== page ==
According to statistics provided by the Chief Minister of Manipur, Mr. Lbobi Singh, since 1980, when Manipur was declared a disturbed area, over 12,000 insurgents have been killed. Obviously most of them have been killed extrajudicially.
The Indian state is quiet shameless when it comes to the rights of people. The Armed Forces Special Powers Act was enacted in 1958 for one year as an emergency measure. 49 years have passed but those twelve months have still not been completed. In a scathing rebuttal to the Indian army, women activists stripped before the headquarters of the Assam Rifles at Kangla Fort on 15 July 2004, to protest at the use of rape as a weapon of war by the Indian army. Sadly, it did not bestir the political masters to take notice. There is no gainsaying the fact that virtually all provisions of this Act violate the provisions of the International Covenant on Civil and Political Rights and India’s obligation to uphold the same in its own legal system and practice, because India’s ruthlessness knows no empathy.
Your decision to continue your fast till the Armed Forces Special Powers Act is repealed is praiseworthy. I wish you well. We should all live up to celebrate that day, sooner than later, when you eat your first morsel in many years and I think you should take it from the hands of your ageing mother, who continues to suffer with you.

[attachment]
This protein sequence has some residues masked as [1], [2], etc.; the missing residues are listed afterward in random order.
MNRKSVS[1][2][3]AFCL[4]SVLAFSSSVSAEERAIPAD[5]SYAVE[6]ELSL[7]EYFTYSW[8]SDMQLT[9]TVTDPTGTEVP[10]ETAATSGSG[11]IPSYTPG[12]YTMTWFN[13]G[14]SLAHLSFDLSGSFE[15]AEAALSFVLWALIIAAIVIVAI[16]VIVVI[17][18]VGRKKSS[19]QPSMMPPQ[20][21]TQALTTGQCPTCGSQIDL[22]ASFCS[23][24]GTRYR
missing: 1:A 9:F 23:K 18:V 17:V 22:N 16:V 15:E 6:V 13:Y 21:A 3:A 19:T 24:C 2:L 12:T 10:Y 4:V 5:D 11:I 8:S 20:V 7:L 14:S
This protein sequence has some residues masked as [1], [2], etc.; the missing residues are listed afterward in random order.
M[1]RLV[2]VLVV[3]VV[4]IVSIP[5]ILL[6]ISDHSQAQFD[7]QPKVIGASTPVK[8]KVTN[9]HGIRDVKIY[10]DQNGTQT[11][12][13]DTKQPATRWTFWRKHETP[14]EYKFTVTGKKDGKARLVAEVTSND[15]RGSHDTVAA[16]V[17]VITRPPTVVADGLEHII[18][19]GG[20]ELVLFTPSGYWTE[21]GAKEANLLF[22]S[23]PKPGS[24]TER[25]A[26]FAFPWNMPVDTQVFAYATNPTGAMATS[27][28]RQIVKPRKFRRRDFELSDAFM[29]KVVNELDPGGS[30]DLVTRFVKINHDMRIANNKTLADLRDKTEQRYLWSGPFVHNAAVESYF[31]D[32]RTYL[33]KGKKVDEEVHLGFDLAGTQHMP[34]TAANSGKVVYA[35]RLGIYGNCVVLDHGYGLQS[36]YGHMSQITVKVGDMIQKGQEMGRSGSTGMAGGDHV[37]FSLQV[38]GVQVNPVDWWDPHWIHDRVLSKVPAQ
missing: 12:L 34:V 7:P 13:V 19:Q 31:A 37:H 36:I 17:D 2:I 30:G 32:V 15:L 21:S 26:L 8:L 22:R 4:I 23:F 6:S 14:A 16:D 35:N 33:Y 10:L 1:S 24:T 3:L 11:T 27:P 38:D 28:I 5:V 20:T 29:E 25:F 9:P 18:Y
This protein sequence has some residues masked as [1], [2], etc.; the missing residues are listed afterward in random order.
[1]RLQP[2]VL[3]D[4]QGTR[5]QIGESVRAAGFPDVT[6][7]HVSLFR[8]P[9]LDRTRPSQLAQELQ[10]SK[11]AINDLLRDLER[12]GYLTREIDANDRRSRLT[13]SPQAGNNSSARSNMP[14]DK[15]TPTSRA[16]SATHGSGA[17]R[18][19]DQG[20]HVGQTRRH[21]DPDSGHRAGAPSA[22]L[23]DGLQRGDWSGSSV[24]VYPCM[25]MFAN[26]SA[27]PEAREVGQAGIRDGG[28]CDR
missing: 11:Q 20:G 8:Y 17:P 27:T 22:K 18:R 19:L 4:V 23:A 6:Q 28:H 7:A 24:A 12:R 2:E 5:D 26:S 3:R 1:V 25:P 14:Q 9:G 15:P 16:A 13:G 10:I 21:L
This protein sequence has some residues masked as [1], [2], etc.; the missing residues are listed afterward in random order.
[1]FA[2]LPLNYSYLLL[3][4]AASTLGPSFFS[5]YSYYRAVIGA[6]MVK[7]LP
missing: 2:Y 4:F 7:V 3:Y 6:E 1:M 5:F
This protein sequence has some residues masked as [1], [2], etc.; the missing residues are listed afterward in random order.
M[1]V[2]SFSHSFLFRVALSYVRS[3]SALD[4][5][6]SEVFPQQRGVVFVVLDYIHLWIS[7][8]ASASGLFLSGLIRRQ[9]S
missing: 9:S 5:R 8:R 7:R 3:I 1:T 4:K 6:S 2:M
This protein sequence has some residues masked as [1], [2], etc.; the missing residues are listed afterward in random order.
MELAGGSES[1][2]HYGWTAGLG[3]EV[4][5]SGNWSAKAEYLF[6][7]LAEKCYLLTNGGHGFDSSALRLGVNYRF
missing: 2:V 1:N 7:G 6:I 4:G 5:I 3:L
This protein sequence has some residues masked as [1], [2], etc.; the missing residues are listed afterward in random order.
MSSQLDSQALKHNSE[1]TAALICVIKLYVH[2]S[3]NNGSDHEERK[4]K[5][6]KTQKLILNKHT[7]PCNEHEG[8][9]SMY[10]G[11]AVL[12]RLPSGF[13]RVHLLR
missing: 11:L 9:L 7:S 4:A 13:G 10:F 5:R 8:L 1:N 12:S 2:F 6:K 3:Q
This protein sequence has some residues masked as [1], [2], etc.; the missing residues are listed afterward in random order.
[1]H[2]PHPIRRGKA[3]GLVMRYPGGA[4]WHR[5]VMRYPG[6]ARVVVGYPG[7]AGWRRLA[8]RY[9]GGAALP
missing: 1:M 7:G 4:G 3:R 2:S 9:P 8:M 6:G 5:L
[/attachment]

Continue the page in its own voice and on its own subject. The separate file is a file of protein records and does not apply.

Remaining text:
Your steadfastness will surely bear fruit. It is indeed courageous of you and inspiring for others to say that, “Life and death is in the hands of God. But my position is clear. I will not back out. Truth will triumph, no matter whether the struggle is long or short.”

It will not be wrong to call your present state, ‘a near-death experience’. How you are living, only you can tell. I can only imagine. I can only guess with awe and respect. I can only pray that through the sheer force of your determination, you will win…nischay kar apni jeet karo. While the Indian government charts out a roadmap to kill and maim people with impunity, sometimes replacing this programme with the grandiose plan of peace and development in Manipur and other areas of the north-east, we need to setout a concerted movement for the right to self-determination for all ethnic peoples and nationalities.

Rab Rakha….May God look after you.
Jagmohan Singh

Jagmohan Singh is a social, political, health and human rights activist. He may be contacted at \n